Riemann tensor in 3d Cartesian coordinates

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Suppose we wish to use Cartesian coordinates for points on the surface of a sphere. Then all derivatives of the metric would vanish and so the Riemann curvature tensor would vanish. But it would give us a wrong result, namely that the space is not curved. So it means that if we want to get correct results we must necessarily use spherical coordinates in this case?

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Orodruin
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You are using Cartesian coordinates in an embedding space. This is not the same thing as describing the intrinsic properties of the surface and even if the metric in the embedding space is flat, the induced metric on the submanifold can be curved.

Nugatory
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First you have to precise about what you mean by "using Cartesian coordinates on the surface of a sphere". If you're just attaching ordinary x,y and z coordinates to points on the surface of a soccer ball on the table in front of you, then you're working in a three-dimensional flat space (the room you're in) that happens to contain a soccer ball. A straight line between any two points on the surface of the ball will pass through the interior of the ball; a two dimensional creature living on the two dimensional surface of the ball would interpret that straight line as a path through the mystical third dimension that connects the two points without going through any of the points in between.

The two-dimensional surface of the ball is curved, and it will be identically curved no matter what two-dimensional coordinates you use to label the points on its surface. Latitude and longitude are familiar and easy to work with, but there are others. Note that in this two dimensional world, the paths through the interior of the ball do not exist; a straight line between any two points is a great circle along the surface.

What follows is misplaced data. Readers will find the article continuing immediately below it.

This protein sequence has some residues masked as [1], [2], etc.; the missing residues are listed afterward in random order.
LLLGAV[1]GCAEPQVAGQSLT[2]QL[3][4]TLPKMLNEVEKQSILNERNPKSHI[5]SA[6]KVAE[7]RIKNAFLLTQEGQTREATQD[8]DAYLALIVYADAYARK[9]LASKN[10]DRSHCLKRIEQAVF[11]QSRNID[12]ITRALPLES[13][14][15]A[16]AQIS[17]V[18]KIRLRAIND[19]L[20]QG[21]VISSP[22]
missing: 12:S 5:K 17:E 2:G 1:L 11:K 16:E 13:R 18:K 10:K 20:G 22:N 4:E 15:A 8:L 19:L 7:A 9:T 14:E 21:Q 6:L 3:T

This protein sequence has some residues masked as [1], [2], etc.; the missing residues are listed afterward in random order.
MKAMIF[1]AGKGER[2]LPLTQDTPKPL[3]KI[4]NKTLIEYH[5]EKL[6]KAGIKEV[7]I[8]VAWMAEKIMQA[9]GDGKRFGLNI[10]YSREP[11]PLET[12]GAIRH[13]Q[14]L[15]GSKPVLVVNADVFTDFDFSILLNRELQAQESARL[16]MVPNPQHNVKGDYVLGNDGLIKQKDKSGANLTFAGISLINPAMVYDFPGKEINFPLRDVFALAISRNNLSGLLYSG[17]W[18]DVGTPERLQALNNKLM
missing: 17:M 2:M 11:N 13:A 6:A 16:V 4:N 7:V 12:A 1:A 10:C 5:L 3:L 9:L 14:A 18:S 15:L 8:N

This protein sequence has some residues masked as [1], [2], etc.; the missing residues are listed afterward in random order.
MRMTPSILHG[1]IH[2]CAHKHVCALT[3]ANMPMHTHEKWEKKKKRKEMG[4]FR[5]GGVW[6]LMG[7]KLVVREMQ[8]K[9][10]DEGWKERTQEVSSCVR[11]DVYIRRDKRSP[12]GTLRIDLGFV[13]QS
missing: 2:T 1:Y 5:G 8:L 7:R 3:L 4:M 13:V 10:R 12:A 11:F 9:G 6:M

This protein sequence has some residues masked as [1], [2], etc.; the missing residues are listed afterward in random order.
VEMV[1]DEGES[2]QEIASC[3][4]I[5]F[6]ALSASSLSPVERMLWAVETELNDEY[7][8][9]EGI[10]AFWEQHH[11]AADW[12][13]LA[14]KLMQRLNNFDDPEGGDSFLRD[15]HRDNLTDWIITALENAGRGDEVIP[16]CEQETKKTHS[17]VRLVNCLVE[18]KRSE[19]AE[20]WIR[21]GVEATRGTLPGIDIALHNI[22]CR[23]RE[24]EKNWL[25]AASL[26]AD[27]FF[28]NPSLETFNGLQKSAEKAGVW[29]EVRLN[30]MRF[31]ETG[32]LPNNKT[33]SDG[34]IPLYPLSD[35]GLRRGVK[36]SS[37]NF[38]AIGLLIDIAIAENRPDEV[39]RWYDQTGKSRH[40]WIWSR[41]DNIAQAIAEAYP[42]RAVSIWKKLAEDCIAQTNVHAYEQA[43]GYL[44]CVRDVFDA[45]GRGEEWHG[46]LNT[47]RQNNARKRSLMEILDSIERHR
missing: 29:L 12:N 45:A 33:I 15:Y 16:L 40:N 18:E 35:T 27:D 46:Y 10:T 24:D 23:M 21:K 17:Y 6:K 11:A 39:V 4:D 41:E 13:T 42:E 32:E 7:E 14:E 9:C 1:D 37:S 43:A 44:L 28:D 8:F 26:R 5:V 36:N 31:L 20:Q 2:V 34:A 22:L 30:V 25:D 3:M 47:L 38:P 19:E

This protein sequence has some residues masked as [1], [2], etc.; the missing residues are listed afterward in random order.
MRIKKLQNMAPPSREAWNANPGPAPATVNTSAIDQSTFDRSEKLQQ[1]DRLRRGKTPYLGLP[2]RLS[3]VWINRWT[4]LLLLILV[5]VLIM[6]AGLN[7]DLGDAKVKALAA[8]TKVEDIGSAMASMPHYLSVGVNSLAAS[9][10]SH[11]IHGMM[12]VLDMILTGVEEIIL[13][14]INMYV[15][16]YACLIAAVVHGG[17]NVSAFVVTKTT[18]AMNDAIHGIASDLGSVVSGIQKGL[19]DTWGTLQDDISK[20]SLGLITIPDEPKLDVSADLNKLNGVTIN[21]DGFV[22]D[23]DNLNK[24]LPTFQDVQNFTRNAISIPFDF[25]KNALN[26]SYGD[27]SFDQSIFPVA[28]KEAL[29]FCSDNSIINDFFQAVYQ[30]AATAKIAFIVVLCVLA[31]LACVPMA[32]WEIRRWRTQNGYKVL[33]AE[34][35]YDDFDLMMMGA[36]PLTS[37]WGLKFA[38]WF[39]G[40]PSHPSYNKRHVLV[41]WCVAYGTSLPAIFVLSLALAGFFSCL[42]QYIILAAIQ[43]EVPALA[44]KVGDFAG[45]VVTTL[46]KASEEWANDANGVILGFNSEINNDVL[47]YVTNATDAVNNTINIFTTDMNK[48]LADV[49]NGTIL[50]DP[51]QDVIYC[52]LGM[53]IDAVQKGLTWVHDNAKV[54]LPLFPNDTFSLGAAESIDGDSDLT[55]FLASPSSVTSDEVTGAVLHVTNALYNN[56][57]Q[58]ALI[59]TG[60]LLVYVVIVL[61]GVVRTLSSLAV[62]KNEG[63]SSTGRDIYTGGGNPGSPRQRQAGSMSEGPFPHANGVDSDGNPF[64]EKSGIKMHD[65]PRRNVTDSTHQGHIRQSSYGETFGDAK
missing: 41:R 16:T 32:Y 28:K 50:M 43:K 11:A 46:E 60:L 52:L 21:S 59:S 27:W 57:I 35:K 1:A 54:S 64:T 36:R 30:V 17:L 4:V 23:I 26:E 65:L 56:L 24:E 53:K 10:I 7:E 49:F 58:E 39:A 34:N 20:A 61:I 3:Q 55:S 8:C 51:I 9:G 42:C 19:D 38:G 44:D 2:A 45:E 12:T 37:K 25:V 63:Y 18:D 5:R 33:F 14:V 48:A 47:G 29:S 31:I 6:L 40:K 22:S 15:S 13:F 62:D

You are using Cartesian coordinates in an embedding space
If you're just attaching ordinary x,y and z coordinates to points on the surface of a soccer ball on the table in front of you, then you're working in a three-dimensional flat space (the room you're in) that happens to contain a soccer ball.
a two dimensional creature living on the two dimensional surface of the ball would interpret that straight line as a path through the mystical third dimension that connects the two points without going through any of the points in between.

Then two-dimensional surface of the ball is curved, and it will be identically curved no matter what two-dimensional coordinates you use to label the points on its surface
I see I think. Good example Nugatory.

So to get non zero components of the Riemann tensor we would have to make a displacement on the surface of the sphere? Using spherical coordinates it's easy, because one just have to set the radius constant. Using Cartesian coordinates I think it is more difficult to keep on a "straight line", because we would have to change three parametres, namely x, y and z. In this case, we would get non-zero derivatives of the metric. Is this right?